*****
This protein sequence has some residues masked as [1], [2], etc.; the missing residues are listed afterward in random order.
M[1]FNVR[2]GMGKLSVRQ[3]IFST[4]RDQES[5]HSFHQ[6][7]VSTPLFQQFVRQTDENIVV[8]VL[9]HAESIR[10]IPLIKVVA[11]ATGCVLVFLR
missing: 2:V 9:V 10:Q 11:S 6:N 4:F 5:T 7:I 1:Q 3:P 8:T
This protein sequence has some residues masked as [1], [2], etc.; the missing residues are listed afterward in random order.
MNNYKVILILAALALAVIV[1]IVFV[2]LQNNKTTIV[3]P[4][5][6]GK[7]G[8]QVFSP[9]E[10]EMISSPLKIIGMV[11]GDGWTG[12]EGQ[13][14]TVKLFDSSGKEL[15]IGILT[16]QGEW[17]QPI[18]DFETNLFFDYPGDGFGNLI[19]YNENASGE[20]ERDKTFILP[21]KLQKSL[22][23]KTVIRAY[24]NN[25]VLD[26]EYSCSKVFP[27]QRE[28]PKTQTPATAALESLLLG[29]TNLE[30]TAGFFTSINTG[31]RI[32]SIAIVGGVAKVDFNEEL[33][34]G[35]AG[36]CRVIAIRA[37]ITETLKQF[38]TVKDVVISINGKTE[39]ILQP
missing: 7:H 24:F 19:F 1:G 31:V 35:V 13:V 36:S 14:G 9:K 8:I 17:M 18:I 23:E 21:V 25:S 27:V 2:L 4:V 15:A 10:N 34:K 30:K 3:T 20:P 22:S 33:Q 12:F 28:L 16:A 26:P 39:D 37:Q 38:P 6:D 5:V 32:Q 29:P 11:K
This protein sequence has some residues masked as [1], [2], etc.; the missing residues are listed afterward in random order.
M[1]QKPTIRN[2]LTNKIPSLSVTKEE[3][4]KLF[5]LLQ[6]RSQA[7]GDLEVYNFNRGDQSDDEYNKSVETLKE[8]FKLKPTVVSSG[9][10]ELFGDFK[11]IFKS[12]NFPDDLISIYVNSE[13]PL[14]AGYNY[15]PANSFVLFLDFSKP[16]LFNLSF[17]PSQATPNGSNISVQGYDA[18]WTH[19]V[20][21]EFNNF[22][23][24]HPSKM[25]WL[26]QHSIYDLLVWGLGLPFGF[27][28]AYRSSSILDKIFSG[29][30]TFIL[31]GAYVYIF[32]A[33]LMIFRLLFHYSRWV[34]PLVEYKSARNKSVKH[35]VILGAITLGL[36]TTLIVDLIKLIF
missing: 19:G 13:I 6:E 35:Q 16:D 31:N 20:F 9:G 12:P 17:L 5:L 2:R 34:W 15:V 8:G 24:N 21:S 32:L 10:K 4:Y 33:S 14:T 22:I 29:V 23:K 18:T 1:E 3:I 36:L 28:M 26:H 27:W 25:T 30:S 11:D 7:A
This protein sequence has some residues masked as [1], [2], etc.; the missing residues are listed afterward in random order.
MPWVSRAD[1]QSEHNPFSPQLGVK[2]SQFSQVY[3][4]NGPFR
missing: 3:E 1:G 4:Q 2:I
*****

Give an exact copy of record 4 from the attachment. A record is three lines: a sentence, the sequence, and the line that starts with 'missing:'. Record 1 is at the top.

This protein sequence has some residues masked as [1], [2], etc.; the missing residues are listed afterward in random order.
MPWVSRAD[1]QSEHNPFSPQLGVK[2]SQFSQVY[3][4]NGPFR
missing: 3:E 1:G 4:Q 2:I